While cutting the commute is a massive remote working bonus, in practice the home office comes with its own set of challenges, writes Tim Sargisson. Here he outlines why a mix of home desk and real-life office gives employees the best of both worlds
After nearly six months Sandringham took its first significant step forward following the impact of Covid-19 which took hold earlier this year. At the end of August, we reopened head office.
Initially, only for three days a week, from Tuesday to Thursday, with homeworking on Monday and Fridays, and only for those employees who work together in teams. However, it's a start as we (hopefully) begin our journey back to some kind of normality after nearly six months.
Reopening our head office may seem counter-intuitive to some. With all that we hear and read about concerning remote working being a reality for many firms. A recent poll by Intelliflo found that more than half (53%) of adviser firm employees are set to work remotely - wholly or in part - in the long term. The poll found three in five (59%) employees have not yet returned to the office in any capacity, and by the end of the year, a quarter (25%) will still not have stepped back into the office.
This comes after advisers and support staff have transformed their ability to work remotely over the last six months, with the majority (84%) saying that they are now fully optimised to work from home compared to less than half (47%) prior to the pandemic.
A new set of challenges
Despite this, it is vital for employers to remember their employee's welfare and not to simply see homeworking as some kind of Covid panacea. There is no doubt that over time homeworking full-time can become a real challenge for some people, where communication, collaboration, and loneliness continue to be top challenges for remote workers.
For those who are used to seeing colleagues every day, feelings of isolation can creep in remarkably quickly as can a loss of focus, energy, and creativity. The distractions are plentiful, it can be harder to feel motivated, human connection is dramatically reduced - and all of this has an impact on how effective we can be.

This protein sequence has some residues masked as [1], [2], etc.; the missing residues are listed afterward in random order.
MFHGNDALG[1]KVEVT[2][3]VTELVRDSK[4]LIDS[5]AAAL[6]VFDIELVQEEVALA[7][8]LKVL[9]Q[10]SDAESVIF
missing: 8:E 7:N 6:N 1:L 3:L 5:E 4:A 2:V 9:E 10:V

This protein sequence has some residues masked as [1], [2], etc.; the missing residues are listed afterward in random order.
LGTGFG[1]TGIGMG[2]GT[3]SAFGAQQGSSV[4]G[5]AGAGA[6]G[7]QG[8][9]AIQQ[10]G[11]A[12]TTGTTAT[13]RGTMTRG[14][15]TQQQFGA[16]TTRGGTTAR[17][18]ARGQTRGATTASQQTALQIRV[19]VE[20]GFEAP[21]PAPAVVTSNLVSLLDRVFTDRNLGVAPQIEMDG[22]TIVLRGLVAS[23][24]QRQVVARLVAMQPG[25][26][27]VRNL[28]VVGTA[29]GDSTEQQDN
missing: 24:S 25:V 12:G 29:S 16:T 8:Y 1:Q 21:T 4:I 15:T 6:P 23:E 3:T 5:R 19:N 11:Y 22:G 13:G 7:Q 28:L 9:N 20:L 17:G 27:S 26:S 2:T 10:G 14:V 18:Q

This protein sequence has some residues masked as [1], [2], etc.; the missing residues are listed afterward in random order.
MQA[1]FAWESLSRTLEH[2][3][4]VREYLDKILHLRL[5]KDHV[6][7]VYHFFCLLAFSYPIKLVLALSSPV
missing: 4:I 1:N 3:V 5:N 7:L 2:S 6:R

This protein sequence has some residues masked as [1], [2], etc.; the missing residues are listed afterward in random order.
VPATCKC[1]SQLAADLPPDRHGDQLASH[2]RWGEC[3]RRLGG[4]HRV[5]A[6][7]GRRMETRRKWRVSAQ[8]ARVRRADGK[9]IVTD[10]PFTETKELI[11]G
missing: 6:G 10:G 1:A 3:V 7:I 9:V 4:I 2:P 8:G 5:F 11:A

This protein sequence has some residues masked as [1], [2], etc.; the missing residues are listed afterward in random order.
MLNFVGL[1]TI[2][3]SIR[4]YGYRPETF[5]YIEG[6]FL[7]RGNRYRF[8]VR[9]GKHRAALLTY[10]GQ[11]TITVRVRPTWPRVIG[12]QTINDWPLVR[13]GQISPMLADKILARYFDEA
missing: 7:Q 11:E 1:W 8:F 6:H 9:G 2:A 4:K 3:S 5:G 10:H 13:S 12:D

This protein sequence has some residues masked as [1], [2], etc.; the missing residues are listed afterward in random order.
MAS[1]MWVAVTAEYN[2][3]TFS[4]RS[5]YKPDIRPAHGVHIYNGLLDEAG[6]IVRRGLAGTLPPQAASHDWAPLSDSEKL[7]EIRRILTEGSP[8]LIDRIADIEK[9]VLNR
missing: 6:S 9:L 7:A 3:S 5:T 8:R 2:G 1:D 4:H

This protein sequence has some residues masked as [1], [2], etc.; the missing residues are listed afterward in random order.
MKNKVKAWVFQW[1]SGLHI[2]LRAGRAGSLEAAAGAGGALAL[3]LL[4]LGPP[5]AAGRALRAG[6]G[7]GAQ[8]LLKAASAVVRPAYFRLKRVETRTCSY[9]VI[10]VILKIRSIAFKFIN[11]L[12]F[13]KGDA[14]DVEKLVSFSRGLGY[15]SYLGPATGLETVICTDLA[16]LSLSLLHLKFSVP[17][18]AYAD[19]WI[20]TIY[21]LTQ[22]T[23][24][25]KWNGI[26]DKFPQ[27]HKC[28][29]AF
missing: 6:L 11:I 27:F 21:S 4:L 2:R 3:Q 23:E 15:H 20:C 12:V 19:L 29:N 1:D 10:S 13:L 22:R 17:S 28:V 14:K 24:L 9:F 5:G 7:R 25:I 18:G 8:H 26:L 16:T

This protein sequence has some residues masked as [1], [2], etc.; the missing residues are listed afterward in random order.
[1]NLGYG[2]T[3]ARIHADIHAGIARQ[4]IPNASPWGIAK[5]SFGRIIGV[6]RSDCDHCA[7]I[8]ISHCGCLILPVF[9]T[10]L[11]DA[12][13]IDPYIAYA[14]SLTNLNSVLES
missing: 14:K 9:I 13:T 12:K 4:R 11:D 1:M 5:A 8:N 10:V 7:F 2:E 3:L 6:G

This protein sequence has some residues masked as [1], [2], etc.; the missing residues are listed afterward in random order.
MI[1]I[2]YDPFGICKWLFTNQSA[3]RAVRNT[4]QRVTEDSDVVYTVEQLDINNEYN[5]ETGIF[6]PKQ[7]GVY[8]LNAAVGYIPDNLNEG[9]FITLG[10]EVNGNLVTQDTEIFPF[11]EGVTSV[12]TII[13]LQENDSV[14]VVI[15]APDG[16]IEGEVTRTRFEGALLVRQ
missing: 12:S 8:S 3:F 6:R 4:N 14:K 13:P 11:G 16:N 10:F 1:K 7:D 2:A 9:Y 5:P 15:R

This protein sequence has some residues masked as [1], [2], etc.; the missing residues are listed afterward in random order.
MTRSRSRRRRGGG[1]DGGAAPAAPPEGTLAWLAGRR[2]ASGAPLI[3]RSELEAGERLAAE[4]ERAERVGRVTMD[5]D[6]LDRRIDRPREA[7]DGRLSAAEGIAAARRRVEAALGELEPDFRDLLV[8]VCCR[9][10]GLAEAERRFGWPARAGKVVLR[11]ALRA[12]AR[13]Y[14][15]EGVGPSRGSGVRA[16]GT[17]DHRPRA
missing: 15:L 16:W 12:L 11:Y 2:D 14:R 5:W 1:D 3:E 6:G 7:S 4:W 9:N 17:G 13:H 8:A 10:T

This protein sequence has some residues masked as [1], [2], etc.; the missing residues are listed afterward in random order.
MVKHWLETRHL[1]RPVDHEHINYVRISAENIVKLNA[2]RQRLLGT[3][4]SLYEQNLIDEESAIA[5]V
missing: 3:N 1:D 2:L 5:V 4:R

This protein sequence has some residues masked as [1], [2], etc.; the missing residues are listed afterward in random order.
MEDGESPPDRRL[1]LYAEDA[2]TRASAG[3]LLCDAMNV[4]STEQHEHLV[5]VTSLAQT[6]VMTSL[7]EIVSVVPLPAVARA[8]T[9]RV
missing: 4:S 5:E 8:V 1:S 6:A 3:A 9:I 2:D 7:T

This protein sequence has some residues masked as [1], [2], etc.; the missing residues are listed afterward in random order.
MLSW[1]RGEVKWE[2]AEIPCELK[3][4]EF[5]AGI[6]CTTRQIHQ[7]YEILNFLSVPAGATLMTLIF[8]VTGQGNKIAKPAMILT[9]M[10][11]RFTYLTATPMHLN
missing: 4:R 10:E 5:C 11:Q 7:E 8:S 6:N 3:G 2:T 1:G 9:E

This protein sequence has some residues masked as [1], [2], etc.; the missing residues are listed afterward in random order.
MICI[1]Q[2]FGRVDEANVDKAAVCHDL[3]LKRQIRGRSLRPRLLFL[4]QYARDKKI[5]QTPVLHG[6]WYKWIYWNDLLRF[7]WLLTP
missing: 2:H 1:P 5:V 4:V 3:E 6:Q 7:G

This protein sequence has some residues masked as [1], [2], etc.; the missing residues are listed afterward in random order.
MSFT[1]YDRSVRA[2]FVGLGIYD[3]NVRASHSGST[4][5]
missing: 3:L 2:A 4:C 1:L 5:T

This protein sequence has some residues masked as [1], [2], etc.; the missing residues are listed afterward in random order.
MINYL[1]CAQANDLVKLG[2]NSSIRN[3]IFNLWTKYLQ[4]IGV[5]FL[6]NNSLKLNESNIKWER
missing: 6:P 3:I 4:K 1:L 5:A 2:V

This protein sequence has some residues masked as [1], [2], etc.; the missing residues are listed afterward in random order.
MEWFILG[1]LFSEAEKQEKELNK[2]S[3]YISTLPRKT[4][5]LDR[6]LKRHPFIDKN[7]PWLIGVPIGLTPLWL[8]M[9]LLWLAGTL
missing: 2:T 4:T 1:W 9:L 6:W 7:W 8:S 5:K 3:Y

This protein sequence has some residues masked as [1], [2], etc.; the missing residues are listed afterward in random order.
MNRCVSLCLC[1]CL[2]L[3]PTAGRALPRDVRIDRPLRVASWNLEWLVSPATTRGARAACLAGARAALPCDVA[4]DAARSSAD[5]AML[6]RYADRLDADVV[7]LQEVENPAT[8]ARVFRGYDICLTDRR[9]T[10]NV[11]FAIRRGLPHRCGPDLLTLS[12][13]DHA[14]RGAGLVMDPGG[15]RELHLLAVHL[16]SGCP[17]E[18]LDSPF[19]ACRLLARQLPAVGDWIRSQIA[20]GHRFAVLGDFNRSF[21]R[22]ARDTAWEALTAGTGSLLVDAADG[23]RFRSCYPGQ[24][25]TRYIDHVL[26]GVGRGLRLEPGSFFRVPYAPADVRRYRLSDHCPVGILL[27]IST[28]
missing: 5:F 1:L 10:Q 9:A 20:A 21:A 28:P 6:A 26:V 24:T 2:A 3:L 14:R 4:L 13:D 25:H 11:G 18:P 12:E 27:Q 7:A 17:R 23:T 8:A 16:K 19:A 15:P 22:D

The 2020 State of Remote Work found that many remote workers struggle with unplugging from their work (22%), loneliness (19%) and communicating (17%). Another study found that 41% of remote workers reported high stress levels, compared to just 25% of office workers.
Firms will recognise that staff have done a superb job in continuing to provide the highest level of support during the pandemic. We have seen relatively little downside in terms of effectiveness and productivity due to homeworking. However, it is important that we guard against the above symptoms and offer staff a route back to some sort of "normal" in the medium to long term.
It is important to recognise that office working, and home working is not binary. A flexible return to the office allows staff to enjoy the best of both worlds. Being in the office, at least in part, allows the corroborative approach through working closely as a team and supporting new staff with their training needs and the need to understand a firm's culture. New staff needs tend to get overlooked in discussions about homeworking.
At the same time allowing the convenience of working from home simply cannot be rivalled. The 2020 State of Remote Work highlighted one statistic that remains unequivocal each year: remote workers almost unanimously want to continue to work remotely (at least for some of the time) for the rest of their careers.
This year, 98% of respondents agreed with this statement. Also, it seems that once someone gets a taste of working remotely, they tend to recommend it: 97% said they would recommend remote work to others. The standout reason is not having to commute which is a top benefit to remote workers.
Over time there is no doubt that this new flexible approach should drive improved levels of productivity, which is good for your employees, your clients and good for you.
Tim Sargisson is chief executive at Sandringham Financial Partners
Hearing on pension scams
Advisers need to respond to FCA
50% focus on the person
Hundreds of staff carrying out Covid-related work
Steps down from board on 1 October
Reopens 13 October
Because it's worth it